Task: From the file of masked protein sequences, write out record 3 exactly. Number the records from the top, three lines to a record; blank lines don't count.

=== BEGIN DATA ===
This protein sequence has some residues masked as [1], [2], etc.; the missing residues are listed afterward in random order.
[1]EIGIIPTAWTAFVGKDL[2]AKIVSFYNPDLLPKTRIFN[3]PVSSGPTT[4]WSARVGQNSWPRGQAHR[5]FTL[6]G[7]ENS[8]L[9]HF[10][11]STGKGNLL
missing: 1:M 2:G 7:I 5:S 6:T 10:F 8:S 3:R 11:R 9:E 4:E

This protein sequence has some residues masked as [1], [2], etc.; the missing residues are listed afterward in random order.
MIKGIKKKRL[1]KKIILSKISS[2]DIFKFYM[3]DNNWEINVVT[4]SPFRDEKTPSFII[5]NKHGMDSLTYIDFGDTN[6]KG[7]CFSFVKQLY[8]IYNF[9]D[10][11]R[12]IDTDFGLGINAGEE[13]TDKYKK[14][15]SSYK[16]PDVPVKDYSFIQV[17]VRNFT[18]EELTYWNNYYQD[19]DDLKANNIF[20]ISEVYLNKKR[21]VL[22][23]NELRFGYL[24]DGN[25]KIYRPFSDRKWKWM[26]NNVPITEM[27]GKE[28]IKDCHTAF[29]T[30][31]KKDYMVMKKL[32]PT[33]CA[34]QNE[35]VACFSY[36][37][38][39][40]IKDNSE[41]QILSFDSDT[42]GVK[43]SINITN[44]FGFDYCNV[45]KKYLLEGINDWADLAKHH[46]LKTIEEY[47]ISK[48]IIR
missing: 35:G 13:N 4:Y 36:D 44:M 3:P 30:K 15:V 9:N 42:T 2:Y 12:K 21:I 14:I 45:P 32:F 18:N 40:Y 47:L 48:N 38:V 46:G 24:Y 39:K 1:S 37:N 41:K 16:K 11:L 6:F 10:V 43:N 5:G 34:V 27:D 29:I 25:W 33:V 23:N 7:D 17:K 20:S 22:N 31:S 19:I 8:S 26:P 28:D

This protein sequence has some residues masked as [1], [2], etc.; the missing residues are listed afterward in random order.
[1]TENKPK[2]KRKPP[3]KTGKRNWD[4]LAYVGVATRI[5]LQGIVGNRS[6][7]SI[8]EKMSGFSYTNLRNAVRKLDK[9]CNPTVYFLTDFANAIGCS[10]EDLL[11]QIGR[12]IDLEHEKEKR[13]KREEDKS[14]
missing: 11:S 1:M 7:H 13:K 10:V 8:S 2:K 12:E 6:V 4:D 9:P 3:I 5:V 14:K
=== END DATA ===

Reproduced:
This protein sequence has some residues masked as [1], [2], etc.; the missing residues are listed afterward in random order.
[1]TENKPK[2]KRKPP[3]KTGKRNWD[4]LAYVGVATRI[5]LQGIVGNRS[6][7]SI[8]EKMSGFSYTNLRNAVRKLDK[9]CNPTVYFLTDFANAIGCS[10]EDLL[11]QIGR[12]IDLEHEKEKR[13]KREEDKS[14]
missing: 11:S 1:M 7:H 13:K 10:V 8:S 2:K 12:E 6:V 4:D 9:P 3:I 5:V 14:K